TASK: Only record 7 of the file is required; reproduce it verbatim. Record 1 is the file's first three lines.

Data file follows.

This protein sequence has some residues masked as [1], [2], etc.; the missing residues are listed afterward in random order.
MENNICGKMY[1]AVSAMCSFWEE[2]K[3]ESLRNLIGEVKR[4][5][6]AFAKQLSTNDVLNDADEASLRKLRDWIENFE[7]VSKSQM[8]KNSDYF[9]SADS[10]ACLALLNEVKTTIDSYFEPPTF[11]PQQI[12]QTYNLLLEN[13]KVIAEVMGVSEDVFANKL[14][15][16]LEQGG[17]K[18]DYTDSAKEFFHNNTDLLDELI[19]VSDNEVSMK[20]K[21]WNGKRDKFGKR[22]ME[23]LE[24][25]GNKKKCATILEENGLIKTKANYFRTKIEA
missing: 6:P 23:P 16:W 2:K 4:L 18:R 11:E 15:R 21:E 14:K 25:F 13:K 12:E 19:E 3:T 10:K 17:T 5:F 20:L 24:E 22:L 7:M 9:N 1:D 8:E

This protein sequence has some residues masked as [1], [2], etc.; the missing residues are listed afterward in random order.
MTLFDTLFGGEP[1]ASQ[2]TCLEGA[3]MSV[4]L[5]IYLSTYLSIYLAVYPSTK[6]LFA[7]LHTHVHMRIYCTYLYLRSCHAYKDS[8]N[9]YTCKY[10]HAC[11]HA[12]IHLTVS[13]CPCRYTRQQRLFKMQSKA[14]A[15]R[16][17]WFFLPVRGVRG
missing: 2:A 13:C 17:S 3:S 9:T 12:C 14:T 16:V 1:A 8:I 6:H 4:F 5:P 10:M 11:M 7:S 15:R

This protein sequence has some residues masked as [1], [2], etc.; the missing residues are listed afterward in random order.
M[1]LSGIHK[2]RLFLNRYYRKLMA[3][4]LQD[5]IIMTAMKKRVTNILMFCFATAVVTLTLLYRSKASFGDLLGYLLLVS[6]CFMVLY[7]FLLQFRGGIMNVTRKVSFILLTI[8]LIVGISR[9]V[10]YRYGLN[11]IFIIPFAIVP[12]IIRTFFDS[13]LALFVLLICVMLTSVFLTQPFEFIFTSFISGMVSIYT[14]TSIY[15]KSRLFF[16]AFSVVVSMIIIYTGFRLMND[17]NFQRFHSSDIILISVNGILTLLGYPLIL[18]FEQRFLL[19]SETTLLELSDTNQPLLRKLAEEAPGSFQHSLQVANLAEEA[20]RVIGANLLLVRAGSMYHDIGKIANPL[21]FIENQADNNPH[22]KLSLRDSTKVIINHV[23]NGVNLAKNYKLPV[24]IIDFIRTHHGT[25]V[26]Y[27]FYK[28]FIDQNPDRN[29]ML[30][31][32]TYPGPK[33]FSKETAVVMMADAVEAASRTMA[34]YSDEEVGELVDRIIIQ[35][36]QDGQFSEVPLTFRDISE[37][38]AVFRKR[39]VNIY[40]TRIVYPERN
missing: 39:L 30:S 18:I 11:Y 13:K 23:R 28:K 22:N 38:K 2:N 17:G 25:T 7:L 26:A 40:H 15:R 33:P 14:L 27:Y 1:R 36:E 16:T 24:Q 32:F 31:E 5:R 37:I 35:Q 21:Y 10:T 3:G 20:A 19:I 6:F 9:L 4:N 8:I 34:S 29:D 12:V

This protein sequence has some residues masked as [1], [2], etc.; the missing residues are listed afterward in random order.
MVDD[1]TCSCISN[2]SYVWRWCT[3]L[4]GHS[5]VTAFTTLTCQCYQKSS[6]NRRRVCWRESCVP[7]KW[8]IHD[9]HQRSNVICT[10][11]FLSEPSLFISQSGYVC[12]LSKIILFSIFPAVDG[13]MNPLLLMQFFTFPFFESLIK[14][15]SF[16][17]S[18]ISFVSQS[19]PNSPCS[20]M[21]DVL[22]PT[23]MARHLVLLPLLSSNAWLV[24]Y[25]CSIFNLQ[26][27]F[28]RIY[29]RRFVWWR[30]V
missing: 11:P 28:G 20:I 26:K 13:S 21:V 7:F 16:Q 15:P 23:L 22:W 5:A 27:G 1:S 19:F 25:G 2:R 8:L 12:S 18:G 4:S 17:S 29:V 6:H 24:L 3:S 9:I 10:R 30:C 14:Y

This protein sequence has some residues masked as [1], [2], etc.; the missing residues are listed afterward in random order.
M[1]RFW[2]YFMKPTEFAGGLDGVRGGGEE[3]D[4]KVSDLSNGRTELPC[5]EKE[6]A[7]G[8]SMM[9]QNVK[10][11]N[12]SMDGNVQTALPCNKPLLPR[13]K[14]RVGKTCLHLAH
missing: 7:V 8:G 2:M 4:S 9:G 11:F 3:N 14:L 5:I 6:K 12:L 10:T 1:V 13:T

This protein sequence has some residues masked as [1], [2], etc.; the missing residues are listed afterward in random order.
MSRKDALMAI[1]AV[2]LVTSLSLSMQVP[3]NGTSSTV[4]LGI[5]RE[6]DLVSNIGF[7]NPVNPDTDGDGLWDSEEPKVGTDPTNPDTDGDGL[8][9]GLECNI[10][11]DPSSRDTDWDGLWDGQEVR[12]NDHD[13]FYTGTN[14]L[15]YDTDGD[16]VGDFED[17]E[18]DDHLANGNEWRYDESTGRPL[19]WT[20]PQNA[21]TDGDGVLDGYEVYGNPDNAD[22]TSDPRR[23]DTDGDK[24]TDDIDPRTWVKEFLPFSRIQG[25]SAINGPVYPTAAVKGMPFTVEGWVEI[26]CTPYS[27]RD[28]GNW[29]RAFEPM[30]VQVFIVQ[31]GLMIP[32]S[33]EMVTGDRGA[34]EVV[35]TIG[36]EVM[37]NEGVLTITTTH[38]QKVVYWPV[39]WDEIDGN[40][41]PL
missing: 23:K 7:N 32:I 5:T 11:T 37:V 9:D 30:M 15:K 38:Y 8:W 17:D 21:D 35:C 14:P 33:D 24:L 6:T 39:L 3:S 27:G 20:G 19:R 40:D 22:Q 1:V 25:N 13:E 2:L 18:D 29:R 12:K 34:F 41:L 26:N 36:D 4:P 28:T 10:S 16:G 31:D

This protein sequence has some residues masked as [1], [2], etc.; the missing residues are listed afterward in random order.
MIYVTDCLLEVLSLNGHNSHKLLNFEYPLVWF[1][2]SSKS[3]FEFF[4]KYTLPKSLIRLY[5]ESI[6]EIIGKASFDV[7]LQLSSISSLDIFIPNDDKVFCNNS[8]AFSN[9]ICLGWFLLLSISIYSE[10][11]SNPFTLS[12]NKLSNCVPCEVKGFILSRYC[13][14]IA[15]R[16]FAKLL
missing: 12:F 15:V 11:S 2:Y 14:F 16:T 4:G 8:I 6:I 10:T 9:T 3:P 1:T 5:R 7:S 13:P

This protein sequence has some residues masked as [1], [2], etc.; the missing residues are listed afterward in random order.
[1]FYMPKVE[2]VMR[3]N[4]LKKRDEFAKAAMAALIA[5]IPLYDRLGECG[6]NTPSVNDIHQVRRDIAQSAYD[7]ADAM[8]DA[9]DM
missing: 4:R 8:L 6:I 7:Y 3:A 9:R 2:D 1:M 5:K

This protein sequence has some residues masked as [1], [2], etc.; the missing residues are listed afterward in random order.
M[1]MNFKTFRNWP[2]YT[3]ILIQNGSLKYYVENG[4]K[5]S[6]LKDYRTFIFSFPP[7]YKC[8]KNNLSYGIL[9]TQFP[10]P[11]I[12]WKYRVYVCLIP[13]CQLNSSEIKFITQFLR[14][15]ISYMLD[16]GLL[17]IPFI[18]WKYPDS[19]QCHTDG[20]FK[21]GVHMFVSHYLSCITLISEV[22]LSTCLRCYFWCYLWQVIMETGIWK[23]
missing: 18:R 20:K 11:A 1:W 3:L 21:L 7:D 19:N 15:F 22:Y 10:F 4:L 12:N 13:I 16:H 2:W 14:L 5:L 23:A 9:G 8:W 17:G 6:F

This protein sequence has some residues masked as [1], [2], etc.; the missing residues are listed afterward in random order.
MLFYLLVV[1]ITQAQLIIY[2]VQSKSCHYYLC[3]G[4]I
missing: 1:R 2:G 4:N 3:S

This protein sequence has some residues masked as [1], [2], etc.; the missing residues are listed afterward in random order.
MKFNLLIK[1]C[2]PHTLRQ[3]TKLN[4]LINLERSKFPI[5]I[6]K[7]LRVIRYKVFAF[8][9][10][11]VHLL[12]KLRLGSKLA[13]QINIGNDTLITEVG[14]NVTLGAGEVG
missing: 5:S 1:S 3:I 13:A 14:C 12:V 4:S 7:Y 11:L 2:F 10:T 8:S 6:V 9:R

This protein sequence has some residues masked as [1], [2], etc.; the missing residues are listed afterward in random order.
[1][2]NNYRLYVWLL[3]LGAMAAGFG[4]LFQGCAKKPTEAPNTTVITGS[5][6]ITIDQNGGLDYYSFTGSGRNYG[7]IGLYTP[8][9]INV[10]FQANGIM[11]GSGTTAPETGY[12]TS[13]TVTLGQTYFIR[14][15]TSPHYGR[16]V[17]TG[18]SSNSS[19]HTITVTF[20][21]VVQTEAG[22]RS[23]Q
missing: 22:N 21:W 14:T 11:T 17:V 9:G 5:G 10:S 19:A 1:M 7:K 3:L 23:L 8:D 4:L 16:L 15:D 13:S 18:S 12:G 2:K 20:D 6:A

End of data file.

This protein sequence has some residues masked as [1], [2], etc.; the missing residues are listed afterward in random order.
MIYVTDCLLEVLSLNGHNSHKLLNFEYPLVWF[1][2]SSKS[3]FEFF[4]KYTLPKSLIRLY[5]ESI[6]EIIGKASFDV[7]LQLSSISSLDIFIPNDDKVFCNNS[8]AFSN[9]ICLGWFLLLSISIYSE[10][11]SNPFTLS[12]NKLSNCVPCEVKGFILSRYC[13][14]IA[15]R[16]FAKLL
missing: 12:F 15:V 11:S 2:Y 14:F 16:T 4:G 8:I 6:I 10:T 9:T 3:P 1:T 5:R 7:S 13:P